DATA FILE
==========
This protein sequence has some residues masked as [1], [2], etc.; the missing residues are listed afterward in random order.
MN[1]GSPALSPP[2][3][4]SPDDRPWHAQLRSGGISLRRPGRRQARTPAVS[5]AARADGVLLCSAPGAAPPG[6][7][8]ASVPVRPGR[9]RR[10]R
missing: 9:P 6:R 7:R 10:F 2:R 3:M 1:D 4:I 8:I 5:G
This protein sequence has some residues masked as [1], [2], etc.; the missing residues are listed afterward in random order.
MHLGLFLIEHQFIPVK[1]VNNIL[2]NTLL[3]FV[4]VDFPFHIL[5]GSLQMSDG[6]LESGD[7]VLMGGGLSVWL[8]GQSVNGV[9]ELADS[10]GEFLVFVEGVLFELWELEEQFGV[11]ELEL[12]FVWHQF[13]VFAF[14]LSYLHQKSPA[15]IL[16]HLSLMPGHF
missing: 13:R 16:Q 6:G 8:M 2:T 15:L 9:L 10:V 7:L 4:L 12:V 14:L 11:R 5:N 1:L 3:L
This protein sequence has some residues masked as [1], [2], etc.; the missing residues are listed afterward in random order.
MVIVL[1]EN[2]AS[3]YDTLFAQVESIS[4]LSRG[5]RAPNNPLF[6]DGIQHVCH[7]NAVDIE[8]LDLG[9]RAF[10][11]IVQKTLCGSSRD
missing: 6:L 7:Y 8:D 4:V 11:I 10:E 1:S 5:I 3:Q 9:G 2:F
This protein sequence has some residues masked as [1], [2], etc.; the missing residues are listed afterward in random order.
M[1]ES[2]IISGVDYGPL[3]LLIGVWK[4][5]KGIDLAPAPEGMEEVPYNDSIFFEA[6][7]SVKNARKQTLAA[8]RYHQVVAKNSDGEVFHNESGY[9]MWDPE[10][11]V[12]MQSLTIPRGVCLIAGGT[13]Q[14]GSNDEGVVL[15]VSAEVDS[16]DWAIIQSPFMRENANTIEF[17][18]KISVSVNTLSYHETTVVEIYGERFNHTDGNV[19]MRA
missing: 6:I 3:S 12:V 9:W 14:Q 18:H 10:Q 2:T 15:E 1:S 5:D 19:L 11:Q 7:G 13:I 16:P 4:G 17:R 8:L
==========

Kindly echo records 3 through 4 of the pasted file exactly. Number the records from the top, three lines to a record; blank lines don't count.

This protein sequence has some residues masked as [1], [2], etc.; the missing residues are listed afterward in random order.
MVIVL[1]EN[2]AS[3]YDTLFAQVESIS[4]LSRG[5]RAPNNPLF[6]DGIQHVCH[7]NAVDIE[8]LDLG[9]RAF[10][11]IVQKTLCGSSRD
missing: 6:L 7:Y 8:D 4:V 11:I 10:E 1:S 5:I 3:Q 9:G 2:F
This protein sequence has some residues masked as [1], [2], etc.; the missing residues are listed afterward in random order.
M[1]ES[2]IISGVDYGPL[3]LLIGVWK[4][5]KGIDLAPAPEGMEEVPYNDSIFFEA[6][7]SVKNARKQTLAA[8]RYHQVVAKNSDGEVFHNESGY[9]MWDPE[10][11]V[12]MQSLTIPRGVCLIAGGT[13]Q[14]GSNDEGVVL[15]VSAEVDS[16]DWAIIQSPFMRENANTIEF[17][18]KISVSVNTLSYHETTVVEIYGERFNHTDGNV[19]MRA
missing: 6:I 3:S 12:V 9:W 14:Q 18:H 10:Q 2:T 15:E 1:S 5:D 19:L 11:Q 7:G 13:I 16:P 4:G 17:R 8:L